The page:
The ethos of Hungarian football

The current Hungarian political landscape is a wasteland. Almost nothing is happening. Half of the government seems to be in France, and the rest of the country talks of nothing else but the Hungarian national team’s surprisingly good showing at the European Championship. Since 1972 no Hungarian national team had been good enough to even participate in these games, so the national delirium is understandable. Today I’m going to look into some possible explanations for the sorry state of the sport in Hungary in the last thirty years or so.

Hungary was once a powerhouse of football, but today economic realities make it highly unlikely that it will ever return to its former glory. Hungary simply doesn’t have the kind of money necessary to finance a top-flight team. Each player has his own price and, according to Andreas Möller, the recently hired assistant to Coach Bernd Storck, the market value of the Hungarian national team today is the lowest of all the teams playing in France. One reason for this low number is that a fair number of the athletes play for Hungarian and Polish clubs, which are lesser known and valued and hence pay lower salaries. (Or they pay lower salaries, hence they are lesser known and valued.)

But it seems that there are other problems in the world of Hungarian football that have less to do with money and more to do with the circumstances created by the leaders in the sport. I read an interview with a player who felt so neglected in his Hungarian club that he packed up, moved to Austria, and today is a member of the Austrian national team. For one reason or another, his coach in Hungary didn’t appreciate his talents.

One shouldn’t think that this young man’s case was unique. A couple of months ago Storck, the new coach of the Hungarian team, made the mistake of asking why a certain young player from the Puskás Academy was being ignored when he is very talented. Storck was immediately rebuked by the coach of the Academy, who announced that all decisions are his responsibility and he doesn’t appreciate advice, even if it comes from the coach of the national team. László Kleinheisler, the hero of the Hungary-Norway match, was a member of Videoton, where he was completely neglected although again he is apparently a very talented player. To everybody’s amazement Storck picked him to be a member of the national squad. Criticism immediately followed this “rash decision” on Storck’s part.

Over the years, reading the Hungarian media, I couldn’t help noticing that the coaches of the national team came and went with frightening frequency. Today I sat down and counted: nine coaches in ten years. One of these, Sándor Egervári (2010-213), gave an interview to Sport TV in October 2015, shortly after Storck was hired and had just made the decision to change the entire staff he inherited from his predecessor. Egervári said in the interview that “we trained [the players] for second place because for us second place meant moving further up.” Well, I don’t know about football, but in other sports the coach wants his team to win and not be satisfied with second place. In the interview he had to admit that “unfortunately in the last half year” when he was the coach, the Hungarian team lost its second position.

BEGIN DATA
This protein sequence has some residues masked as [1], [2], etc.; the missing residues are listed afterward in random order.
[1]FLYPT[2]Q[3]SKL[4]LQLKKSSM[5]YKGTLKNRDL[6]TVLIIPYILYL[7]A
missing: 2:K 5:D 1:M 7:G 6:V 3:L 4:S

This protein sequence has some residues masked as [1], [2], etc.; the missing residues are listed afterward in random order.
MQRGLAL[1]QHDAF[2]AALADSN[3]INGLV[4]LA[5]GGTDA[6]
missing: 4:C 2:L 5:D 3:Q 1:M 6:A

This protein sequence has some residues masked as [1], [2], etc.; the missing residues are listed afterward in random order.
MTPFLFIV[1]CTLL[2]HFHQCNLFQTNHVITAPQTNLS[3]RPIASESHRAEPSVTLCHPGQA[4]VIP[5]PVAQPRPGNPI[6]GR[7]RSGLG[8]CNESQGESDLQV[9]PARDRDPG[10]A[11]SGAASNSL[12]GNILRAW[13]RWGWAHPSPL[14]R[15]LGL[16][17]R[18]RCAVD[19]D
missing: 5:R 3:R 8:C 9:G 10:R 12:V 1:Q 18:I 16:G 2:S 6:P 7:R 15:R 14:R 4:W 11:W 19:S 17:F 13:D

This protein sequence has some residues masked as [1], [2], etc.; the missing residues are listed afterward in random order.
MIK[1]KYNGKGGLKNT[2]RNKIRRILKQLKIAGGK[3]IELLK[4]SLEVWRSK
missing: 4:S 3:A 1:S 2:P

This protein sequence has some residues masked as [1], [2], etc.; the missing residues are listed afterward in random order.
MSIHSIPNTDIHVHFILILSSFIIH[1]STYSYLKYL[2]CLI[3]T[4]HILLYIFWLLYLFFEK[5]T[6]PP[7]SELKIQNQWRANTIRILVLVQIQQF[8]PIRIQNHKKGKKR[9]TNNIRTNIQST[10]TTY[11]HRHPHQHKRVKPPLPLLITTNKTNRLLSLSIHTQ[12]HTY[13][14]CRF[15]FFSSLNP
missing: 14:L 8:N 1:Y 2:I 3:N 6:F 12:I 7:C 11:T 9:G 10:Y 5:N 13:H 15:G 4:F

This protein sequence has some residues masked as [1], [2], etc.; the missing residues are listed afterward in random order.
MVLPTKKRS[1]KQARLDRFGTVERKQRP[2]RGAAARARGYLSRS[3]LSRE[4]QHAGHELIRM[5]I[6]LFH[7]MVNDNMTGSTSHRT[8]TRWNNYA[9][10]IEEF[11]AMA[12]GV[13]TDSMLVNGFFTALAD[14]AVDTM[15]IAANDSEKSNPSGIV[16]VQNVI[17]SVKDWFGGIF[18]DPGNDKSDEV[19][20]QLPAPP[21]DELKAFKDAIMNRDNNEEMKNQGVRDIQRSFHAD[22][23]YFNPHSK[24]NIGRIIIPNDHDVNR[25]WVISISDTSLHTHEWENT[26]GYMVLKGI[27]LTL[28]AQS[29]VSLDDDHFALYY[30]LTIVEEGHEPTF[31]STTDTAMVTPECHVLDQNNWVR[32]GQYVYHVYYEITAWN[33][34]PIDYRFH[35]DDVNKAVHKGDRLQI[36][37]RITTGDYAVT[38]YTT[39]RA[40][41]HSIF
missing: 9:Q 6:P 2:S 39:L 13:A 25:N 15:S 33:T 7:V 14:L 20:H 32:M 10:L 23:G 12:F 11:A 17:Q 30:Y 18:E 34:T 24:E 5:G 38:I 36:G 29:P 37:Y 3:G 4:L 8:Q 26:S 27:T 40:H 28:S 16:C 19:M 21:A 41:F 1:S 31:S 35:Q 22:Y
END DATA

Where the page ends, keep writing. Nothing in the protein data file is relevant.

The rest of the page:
In the rest of the interview he expressed his misgivings about Bernd Storck who, in his estimation, is a divisive personality, which will be detrimental to the squad’s cohesion. He called Storck’s decision to hire an entirely new training staff “horrifying” because the old staff “knew the circumstances that exist in Hungary” and they were the ones who could help the players. He went on and on until it finally became evident that what Egervári really objected to was that the new coach was not a Hungarian. Someone coming from the outside cannot get to know the players, he said, adding that “we are Hungarians in an emotional sense” and thus, I gather, a German will never understand the Hungarian psyche. Never mind that the mostly Hungarian coaches in the last thirty years hadn’t achieved anything. The final message of Egervári was to “go with the flow,” don’t change anything, permanence is something to be cherished. But the trouble is that in this context permanence meant failure.

Storck’s daring moves and his assessments of player talent were largely responsible for the achievements of the Hungarian national team, but the second man who should be applauded is Sándor Csányi, president of the Hungarian Football Association, who backed Storck up through these last few months. He told Storck that he had a free hand in deciding with whom he wants to work. He also defended the coach against the leadership of the Puskás Academy.

In October, right after Egervári’s attack on him, Storck explained his decision to change the entire staff only a few months before the beginning of the games. He explained that the members of the old staff worked only half-time, and Storck is apparently the kind of guy who works 24/7. Also, he had his own ideas about the game and needed people who could understand and share his vision. As for the risks, he said there are times when one has to take risks. A few days ago he again elaborated on the lack of daring of Hungarian football players as well as their lack of self-confidence and a will to win. “It is hard to convince the players that they should raise their heads, look their adversaries in the eye, and be proud that they wear this uniform.” Just as we heard Egervári say that he would be satisfied with second place, apparently leaders in the Hungarian world of football kept telling Storck and Möller before the game against Norway to “play for a tie.”